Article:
Accountancy & Financial Management

Tackling Accounting Assessment Centres

Assessment centres are a popular way for accounting employers to select the best graduates.
Jevitha Muthusamy
Editorial Writer
Tackling Accounting Assessment Centres

Accountancy and professional services firms have long been known to use assessment centres as a way of selecting the most promising graduates. These centres are designed to put candidates through a series of exercises and assessments to test their personal and technical skills. 

The aim of assessment centres is to find the candidates who are the best fit for the job and the organisation. Therefore, it is essential that graduates are prepared for these assessments and know how to stand out from the crowd. 

If you have an upcoming assessment centre, here are some tips to help you impress accounting recruiters and land your dream job.

Know the Selection Criteria

One of the most important steps in tackling an accounting assessment centre is to familiarise yourself with the selection criteria set by the employer. You can find these from the job description, speaking to recruiters at events, asking questions during the first interview, or sometimes on the employer’s own website . By understanding the employer's expectations, you can tailor your approach to meet their requirements and stand out from other candidates.

Before attending the assessment centre, it's essential to review what you know about the employer’s selection criteria carefully. This will help you to understand what skills and qualities the employer values most, allowing you to prepare appropriately. 

Don’t forget to brush up on your accounting basics as well. Take the time to revise key accounting concepts and practices most relevant to the role you are applying for.

To get a better idea of what to expect during an assessment centre, you can visit your university careers services centre and ask if they conduct mock assessment centre workshops. Working through those and getting feedback on your performance from career counselors is a great way to practice for what’s to come.

Group Exercises 

Group exercises are a common feature of assessment centres for accountancy firms, given the team-based nature of many accounting roles. They include discussion groups, case studies, role-playing exercises, and job-related scenarios that test your ability to operate in the area you have applied for. 

Here are some tips to excel in group exercises:

  • Be assertive but collaborative: Confidence is key in group exercises. Speak your mind without being too dominant, and ensure that everyone gets their chance to speak. Add your own analysis of each idea and make sure you are positively contributing to the discussion.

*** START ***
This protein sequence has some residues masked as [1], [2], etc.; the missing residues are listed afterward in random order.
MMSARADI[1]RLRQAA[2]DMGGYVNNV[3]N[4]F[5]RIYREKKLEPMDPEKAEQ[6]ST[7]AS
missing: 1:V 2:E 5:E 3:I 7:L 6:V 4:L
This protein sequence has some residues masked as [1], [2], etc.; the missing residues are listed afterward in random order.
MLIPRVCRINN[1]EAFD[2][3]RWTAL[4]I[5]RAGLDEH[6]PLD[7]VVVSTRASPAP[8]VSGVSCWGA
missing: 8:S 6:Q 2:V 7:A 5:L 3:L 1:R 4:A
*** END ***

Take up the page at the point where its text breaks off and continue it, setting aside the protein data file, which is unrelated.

• Listen actively: Demonstrate that you are listening by building on others' ideas. You can say things like “So to clarify, what you meant was…” to show that you are paying attention and actively processing what others are saying.
  • Be positive and friendly: Show enthusiasm and support for others. Don't tear anyone down or get confrontational. Try to encourage others or lift the mood when you can. Remember that everyone else there is probably nervous too!
  • Take initiative: If no one is taking charge, do your best to lead the conversation and keep everyone on track. Make sure you keep an eye on the clock as well!

Case Studies

This is where you are given an exercise that simulates the sort of problems you must solve in the role you are applying for. Case studies can be done individually or in groups, depending on the employer. You may be given the brief beforehand so you can prepare, or asked to tackle it on the spot. 

Here are some tips to handle case studies:

  • There may be more than one possible answer: Case studies often have multiple possible solutions, so don’t fixate too much on finding the “right” answer. Work through the problem in the way that makes most logical sense to you.
  • Be ready to explain your process: You may be asked to explain to recruiters how you arrived at your conclusion. Be sure to keep track of your thought process and the steps you took.
  • Focus on the bigger picture: Your solution should ideally make commercial sense. Be prepared to justify how your proposed solution will ultimately benefit a company (e.g. higher earnings, reduced costs, more liquidity, tax savings, etc.)
  • Divide the workload: If you are working on a case study as a group, divide the workload according to your teammates’ strengths so you can all work through it as efficiently as possible. The same tips for group exercises apply – do your best to build off of each team member’s work, and incorporate their opinions where possible.     


Presentations are another common element of assessment centres. You may be asked to give a solo presentation to a mixed group of candidates and assessors, or be asked to present on a topic as a group.

Here are some tips for delivering a great presentation:

  • Use a structure: A structure is helpful to prevent your mind from going blank and to help the audience keep track. Use whatever form of brief notes you feel comfortable with, but never speak from a script.
  • Keep it simple: Don't attempt to fit too much information into your presentation, or your audience will switch off. Focus on presenting three to four big ideas or messages in five minutes.
  • Use body language: Your body language can make a huge difference to your presentation. Make eye contact, use gestures, and stand up straight to show confidence.
  • Use visual aids: If possible, use a flipchart or PowerPoint slides to support and back up your presentation.
  • Give everyone a chance to speak: If presenting as a group, make sure everyone has an opportunity to say their piece as well. Don’t be afraid to step in (politely) and cover for a group member too if they miss out on something during their speaking slot.